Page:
Rating:  Crank-a-ble, to be sure.  Envy is the first 9 of 2020!

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Friday, February 7, 2020

RENEE KEEL with RON KEEL "Anything But Pink" (Book Review)

(c) 2020 BookBaby

I had the good fortune to meet Renee Keel when she accompanied Ron to perform at SkullFest in 2014.  My observation of Renee was that she was a quiet partner, herself an observer of the adoration people had for her husband.  She was polite and cordial, yet reserved and soft-spoken, minding Ron's merchandise table while he was performing or meeting with fans.  She was not a groupie, not some big-haired, loud-mouthed character bragging of her exploits with this star or that.  She was real.  As the book says of her, "Renee lives in Sioux Falls, SD with her Rockstar husband, and is proud to bring a touch of analytical order to his artistic chaos."  To be honest, I could sense that.  And while  I cannot say that I got to "know" Renee, I was glad for the opportunity to meet her, as she added a sense of reality to the crazy "Rockstar World" many envision their favorite artists to live in.   

Just two years later, Renee would be diagnosed with breast cancer, and her world, as well as the world of her famous husband, would be "rocked".  Rather than cave to her diagnosis, however, Renee chose to fight cancer, and to share her fight with whomever chose to follow along, as she started a blog about what she and Ron were going through.

Now, that blog has been put together, along with insights from Ron on what he was going through, in book form.  Anything But Pink: On Becoming a Cancer Survivor is an in-depth look at one woman's fight against the dreaded "C" word, both the highs and lows, the somewhat humorous moments, and the tear-inducing moments.  Also included are insights from Ron, who went into his own version of "fight mode", determined to "liquidate most of my primary assets...down to every last $5 autographed 8 x 10 photo I can sell" to help finance his wife's fight.  Making the fight even harder was the fact that Renee lost her job, and Ron saw his hours at a radio station drastically cut, as well.  But rather than shrink from the fight, the couple faced the battle head on, with both leaning on each other as they worked through shock, fear, and despair in the face of an enemy that attacks seemingly at random and without notice.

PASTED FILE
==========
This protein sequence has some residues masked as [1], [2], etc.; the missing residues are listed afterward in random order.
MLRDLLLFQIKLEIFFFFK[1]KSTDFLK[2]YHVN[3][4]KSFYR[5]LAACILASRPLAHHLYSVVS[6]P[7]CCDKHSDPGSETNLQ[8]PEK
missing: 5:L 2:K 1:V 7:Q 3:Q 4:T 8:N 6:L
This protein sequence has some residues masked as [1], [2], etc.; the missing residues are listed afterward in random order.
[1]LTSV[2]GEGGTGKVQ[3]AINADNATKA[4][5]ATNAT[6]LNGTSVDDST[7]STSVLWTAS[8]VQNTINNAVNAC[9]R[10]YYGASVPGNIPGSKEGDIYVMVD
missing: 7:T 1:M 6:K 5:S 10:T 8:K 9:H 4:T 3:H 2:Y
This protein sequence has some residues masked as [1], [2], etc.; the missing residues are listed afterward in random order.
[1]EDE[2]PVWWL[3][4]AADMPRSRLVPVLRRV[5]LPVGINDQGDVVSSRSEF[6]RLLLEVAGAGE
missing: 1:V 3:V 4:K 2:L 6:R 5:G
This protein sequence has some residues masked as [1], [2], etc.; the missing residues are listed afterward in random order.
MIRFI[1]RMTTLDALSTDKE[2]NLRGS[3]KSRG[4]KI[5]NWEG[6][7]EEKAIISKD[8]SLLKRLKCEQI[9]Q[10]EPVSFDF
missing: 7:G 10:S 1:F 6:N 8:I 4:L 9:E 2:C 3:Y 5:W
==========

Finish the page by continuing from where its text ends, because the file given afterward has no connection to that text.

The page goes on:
Maintaining the flow and structure of the blog, the book is easy to least from a stylistic point of view.  There were several times I had to put the book down, as the descriptions of what Renee was going through hit a bit close to home, as I recognized similarities to the cancer fight my own father-in-law had gone through just a few years prior to Renee's.  To most anyone who has dealt with cancer, or who has had someone close to them go through the battle of their life, Anything But Pink may prove to be a very tough read, to be sure, but I feel nearly everyone would agree that the story contained in these pages is 100% honest and 100% real.

It wasn't until I finished the book that I really understood what Ron was singing about on his newest album, Fight Like A Band.  In fact, I always wondered why the first verse wasn't even using the words "Fight Like A Band".  Now I understand, as after reading the book, I have come to understand the title track is very autobiographical, with that first verse being a miniaturized version of Renee's battle.  About his wife, Ron sings...

"When the doctors came in, And gave her the news,
She cried, and she smiled, And she did what she had to...
Tough as nails, and stronger than I've ever been!

Shake your fist, Make your plans,
Use what you got and do what you can.
If you're gonna take on the world...